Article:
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I carried a dead foetus for weeks- Nana Owiti’s, wife to King Kaka painful miscarriage



Nana Owiti, wife to Kenyan rapper Kennedy Ombima alias King Kaka has opened up on the pain of going through a miscarriage.

Through the social media handle, the mother of two revealed that she did not know that she was carrying a dead foetus.

“In April 2014, I went to the washroom and got a blood stain. Very fast I Google and somewhere hapo napata ooh! Sijui implantation bleeding,” stated Nana.

The blood stain prompted her to visit a hospital where a scan was conducted.

“The sonographer calls another Sonographer and I hear. ‘Hakuna!

“Anyway I ask ‘hakuna nini?’ the first sonographer says ‘hakuna heartbeat’…

“I gave King (Kaka) a quick glance and quickly gave those two sonographer another one expecting a ‘We just fooled you!’ My God! There was no taking back their words. I died a little. King was confused and I some more. I walked out first and sat by the hallway of the hospital.”

According to Nana, not only was she worried that her relationship with King Kaka would suffer a blow but also that she would never be able to carry a pregnancy to term.


But Nana’s worries were short-lived as three months later, she conceived Gweth, their first born daughter. Three years later, she got pregnant and delivered a bouncing baby boy, Prince Iroma.

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“If you are going through this turmoil, I promise time is a healer and it shall be well. Your blessing is coming. Cry if you have to, sleep if you feel like, and talk to a counselor. Chin up and pray and hope for the best. When the doc waves that Green flag, do not be scared to take off. Try again,” concluded Nana.

Source: SDE

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Census: What you need to know and expect



With only three days to the 2019 National Census, many Kenyans in different parts of the country are still unaware on how the exercise will be conducted and the type of questions to expect from enumerators and supervisors.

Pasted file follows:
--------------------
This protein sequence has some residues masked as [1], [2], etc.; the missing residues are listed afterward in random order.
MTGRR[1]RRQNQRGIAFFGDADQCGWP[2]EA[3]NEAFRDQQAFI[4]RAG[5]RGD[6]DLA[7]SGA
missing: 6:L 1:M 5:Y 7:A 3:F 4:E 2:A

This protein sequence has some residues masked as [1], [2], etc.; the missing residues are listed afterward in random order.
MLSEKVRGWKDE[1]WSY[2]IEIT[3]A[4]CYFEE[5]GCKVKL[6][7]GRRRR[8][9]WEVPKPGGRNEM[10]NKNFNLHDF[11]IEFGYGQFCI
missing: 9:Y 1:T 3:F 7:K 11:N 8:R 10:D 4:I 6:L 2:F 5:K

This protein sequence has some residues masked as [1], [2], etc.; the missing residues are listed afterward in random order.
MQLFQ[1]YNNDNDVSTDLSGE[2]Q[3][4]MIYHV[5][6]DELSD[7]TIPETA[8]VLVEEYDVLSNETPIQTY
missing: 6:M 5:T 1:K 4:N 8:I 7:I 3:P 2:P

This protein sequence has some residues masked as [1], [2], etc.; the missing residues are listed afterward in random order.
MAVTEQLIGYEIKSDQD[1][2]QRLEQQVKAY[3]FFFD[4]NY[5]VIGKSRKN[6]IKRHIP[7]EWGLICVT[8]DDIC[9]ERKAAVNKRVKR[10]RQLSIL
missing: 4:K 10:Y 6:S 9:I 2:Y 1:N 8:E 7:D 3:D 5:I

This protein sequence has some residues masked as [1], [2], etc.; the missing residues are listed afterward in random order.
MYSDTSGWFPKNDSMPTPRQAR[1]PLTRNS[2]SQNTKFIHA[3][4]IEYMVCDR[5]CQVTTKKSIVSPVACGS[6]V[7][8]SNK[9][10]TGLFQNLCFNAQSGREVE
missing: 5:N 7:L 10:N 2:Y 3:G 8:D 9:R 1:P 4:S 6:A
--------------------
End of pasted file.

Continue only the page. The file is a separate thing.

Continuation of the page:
This will be the sixth population census since Independence and it will be conducted from the night of August 24 to Aug 31, 2019. The previous population censuses were held in 1948, 1962, 1969, 1979, 1989, 1999 and 2009.

The survey being carried out by the Kenya National Bureau of Statistics (KNBS) will involve 138,572 enumerators, 22,268 content supervisors and 2,467 ICT supervisors.

Here is an easy-to-understand guide on the census and what to expect.

A population census is the process of counting all people in a country at a specified time. It involves collecting, compiling, evaluating, analysing and publishing demographic, social and economic data pertaining, at a specified time, to all persons in a country or a well-defined part of a country.

  • Why is the census important?

The data collected during census is the primary source of reliable information on the size, distribution of the population in the country, as well as their living conditions and access to basic services at a specified time. The information helps to guide in resource allocation as well as inform planners on policy formulation and targeting of development plans.

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Data from this year’s census will be captured using electronic gadgets such as tablets. It will be different from the 2009 census where data was filled in a piece of paper and this will minimise the amount of time taken in each household. Using the digital mode will ensure privacy, faster processing and data safety.

  • At what time of the day will the census officer call at the household?

Counting of people will start on the night of August 24 and continue up to the August 31 when it is scheduled to end. People will be counted with reference to where they spent the night of August 24. This is known as the Reference Night.

  • How long will it take to complete an interview for a household?

It is expected that enumerators will spend about 30 minutes in each house, though this may be shorter or longer depending on the size of the household.

  • How will I know who the census officers are?

Enumerators will have official identity cards and reflector jackets for ease of identification. Also, they have been recruited from where they live. Therefore, they are known by the locals. Enumerators will also be accompanied by village elders, leaders of residence associations or assistant chiefs who are well known by the heads of households.

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The key questions that will be asked include: age, sex, marital status, births, deaths, migration, forms and severity of difficulties in performing of daily life activities, educational attainment, labour force particulars, access and ownership of ICT equipment and services, crop farming, livestock and aquaculture, housing characteristics, and ownership of assets.

  • Will data on ethnic composition be collected?

Yes. All previous censuses conducted in Kenya have collected data on ethnicity, reflecting a long-standing and continuing widespread demand for information about ethnic and cultural. Characteristics of the Kenyan population.